Monday, February 17

Make a Historic Newspaper

Bring a time period or historic era to life through a homeschool newspaper!  This activity incorporates many styles of learning and modalities of intelligence, and will help to cement the concepts and events you are studying...

This is a fun and educational way to reinforce many concepts, including research, writing, art, and teamwork.  (It can be done alone, but is more fun to complete as a group project!)  Because there are so many different aspects to a newspaper, there is something perfect for every child's strength.

One of our favorite resources for completing the comparative history required in this project is the Timechart History of the World.  It begins with divine creation and traces the past up to to current events, following the entire history of mankind and showing what was happening concurrently around the world.  It includes illustrations of many major events, discoveries and prominent people.

Above the Fold
  • Group project or individual?  
    • For a group project, aim for a five to eight page paper.  An individual might want to write a shorter daily bulletin of about two pages.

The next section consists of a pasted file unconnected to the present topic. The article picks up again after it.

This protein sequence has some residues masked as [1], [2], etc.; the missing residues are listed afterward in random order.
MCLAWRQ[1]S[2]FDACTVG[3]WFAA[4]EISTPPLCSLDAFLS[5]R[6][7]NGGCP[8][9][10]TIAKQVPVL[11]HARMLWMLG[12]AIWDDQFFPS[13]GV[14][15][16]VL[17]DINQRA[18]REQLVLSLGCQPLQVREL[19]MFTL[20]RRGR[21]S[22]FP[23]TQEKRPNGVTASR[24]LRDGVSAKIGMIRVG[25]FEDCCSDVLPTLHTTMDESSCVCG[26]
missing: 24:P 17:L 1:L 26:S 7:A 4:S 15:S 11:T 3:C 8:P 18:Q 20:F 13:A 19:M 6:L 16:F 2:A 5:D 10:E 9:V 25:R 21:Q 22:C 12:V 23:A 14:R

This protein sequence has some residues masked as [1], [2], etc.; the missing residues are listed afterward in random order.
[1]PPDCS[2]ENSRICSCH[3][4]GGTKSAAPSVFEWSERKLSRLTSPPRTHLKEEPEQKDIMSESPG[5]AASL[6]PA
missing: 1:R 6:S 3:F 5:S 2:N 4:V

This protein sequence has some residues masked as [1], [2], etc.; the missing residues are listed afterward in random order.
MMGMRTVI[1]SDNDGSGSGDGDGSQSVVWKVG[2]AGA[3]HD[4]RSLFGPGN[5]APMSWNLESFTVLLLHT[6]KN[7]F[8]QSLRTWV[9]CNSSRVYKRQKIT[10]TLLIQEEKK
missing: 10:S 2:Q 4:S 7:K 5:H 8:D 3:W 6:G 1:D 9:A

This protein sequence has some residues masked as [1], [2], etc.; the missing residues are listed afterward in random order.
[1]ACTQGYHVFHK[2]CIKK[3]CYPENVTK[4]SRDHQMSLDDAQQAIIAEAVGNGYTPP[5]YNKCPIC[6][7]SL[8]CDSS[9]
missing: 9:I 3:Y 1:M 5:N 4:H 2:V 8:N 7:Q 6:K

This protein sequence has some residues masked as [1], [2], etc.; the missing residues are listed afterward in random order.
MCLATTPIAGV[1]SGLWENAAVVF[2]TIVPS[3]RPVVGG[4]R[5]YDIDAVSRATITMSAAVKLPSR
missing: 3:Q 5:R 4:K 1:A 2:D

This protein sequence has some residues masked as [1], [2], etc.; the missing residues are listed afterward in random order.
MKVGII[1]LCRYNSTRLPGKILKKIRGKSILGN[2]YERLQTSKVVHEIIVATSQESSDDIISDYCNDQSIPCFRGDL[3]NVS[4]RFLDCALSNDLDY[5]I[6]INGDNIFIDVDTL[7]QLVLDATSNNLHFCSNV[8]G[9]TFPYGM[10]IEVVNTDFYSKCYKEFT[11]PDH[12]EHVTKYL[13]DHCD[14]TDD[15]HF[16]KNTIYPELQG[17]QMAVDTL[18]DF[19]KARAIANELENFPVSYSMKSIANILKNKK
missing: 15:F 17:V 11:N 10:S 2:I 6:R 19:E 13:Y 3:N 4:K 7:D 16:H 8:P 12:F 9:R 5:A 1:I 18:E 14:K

• Decide on what era you'll be writing about -- typically the era you're studying in history.  
    • For ancient times, the newspaper should focus on a particular era of history.
    • More modern studies may want to focus on a decade or singular year.  
    • If you feel really up to the research challenge, you can create a newspaper that centers on the specific date of a singular event!
  • Scout out free resources to help create an authentic newspaper.
    • Historic Stock Images offers photographs that are free to download and use.  It also contains an excellent lesson on copyright, public domain, and how to determine usability of an image.
  • Give your newspaper a catchy name, like the Medieval Messenger, Roman Record, or Viking Invader.
Choose Your By-Line
  • At an old-fashioned newspaper, each department was assigned a section of the room...there were desks with typewriters and phones, and various departments could yell across the room at each no story was missed!